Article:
Yet the River Des Peres occasionally reminds St. Louisans that while it is usually under their control, it can still occasionally overpower that control. In 1973 and 1993 it overflowed its banks and destroyed homes in south city. It has also begun to gradually shed the appearance of an engineering project. Since the river’s open banks were first paved, a variety of grasses, flowers, and trees have taken root in the cracked pavement. Now, throughout the summer months, those concrete banks are partly green. From about March to November, visitors to the open channel can find ducks, geese, turtles, frogs, toads, and snakes living in its channel and on its banks, while the enclosed channel attracts rats and snakes. Both above and below ground, then, the River Des Peres remains very much an ecological being.
Two episodes are particularly useful in examining St. Louis’s attitude toward the River Des Peres: the massive civil engineering efforts of the 1920s and 1930s that finalized human control and the failed 1972 initiative to turn parts of it into a recreational area. Both show that the city sees a symbolic value in controlling this once-wild river at its western edge and that even efforts to re-naturalize it occur within the realm of civil — and not ecological — engineering. St. Louis continues to overlook the fact that the River Des Peres is not simply a public work but also a part of nature.
The City Encroaches
The river was named for two French Jesuit priests, Father Gabriel Marest and Francois Pinet, who, in about the year 1700, founded a mission near its mouth at the Mississippi River and downriver from the village of Cahokia, Illinois. This was 64 years before St. Louis was founded, and it appeared to be a tranquil setting for religious work. The priests sought to minister to the Kaskaskia and Tamaroa Indians and the villagers from Cahokia, although they eventually abandoned the mission because the “low-lying, swampy lands” nearby supported malaria-carrying mosquitoes. In those days, the river carried a constant flow of water.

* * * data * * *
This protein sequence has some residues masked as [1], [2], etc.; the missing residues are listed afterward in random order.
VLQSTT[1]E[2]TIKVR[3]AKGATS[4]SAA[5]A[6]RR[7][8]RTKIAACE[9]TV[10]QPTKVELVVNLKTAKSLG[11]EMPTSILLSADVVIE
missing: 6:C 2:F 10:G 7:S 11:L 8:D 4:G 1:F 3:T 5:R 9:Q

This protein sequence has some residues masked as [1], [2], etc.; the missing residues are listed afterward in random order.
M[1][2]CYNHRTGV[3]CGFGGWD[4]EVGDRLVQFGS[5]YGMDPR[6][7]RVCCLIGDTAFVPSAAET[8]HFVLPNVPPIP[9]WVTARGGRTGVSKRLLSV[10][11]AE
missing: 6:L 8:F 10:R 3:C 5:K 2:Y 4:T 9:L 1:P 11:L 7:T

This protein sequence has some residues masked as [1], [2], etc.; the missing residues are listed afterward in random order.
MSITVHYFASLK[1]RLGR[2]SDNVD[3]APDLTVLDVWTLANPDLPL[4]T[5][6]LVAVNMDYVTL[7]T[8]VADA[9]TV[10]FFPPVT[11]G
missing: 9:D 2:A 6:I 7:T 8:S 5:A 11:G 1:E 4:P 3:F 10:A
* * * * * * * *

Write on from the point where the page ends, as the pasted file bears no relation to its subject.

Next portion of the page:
Within two hundred years, though, the burgeoning city of St. Louis was looking to its west for expansion. As the city limits moved further west, residents set their sights on the river as a possible way to drain sewage and storm water from their expansion projects. According to the Metropolitan Sewer District booklet, the River Des Peres was “recognized as a valuable resource as far back as 1876.” Not surprisingly, that was the year that the current city limits were fixed and the River Des Peres fell almost entirely (save for a small northern section) under city control.
As developers sent sewage into the River Des Peres, city planners realized that a more permanent way of using the river as a sewer was needed. The central city was already overusing the old Mill Creek as its primary sewer, but planners hesitated to turn all of the River Des Peres into a giant open sewer. They developed a plan to drain the expanded city, and “the objectives of this plan were to collect sewage flows in the upper River Des Peres watershed and carry them eastward to the Mississippi River via the Mill Creek sanitary sewer line, thereby preventing the discharge of sewage into the River Des Peres.” Since St. Louis had a sewer system that combined storm water runoff and sewage in the same channels, use of the River Des Peres as a sewer would mean its complete and permanent pollution — something that was unpalatable in the late nineteenth century when most of the city was already facing problems of odor and hygiene.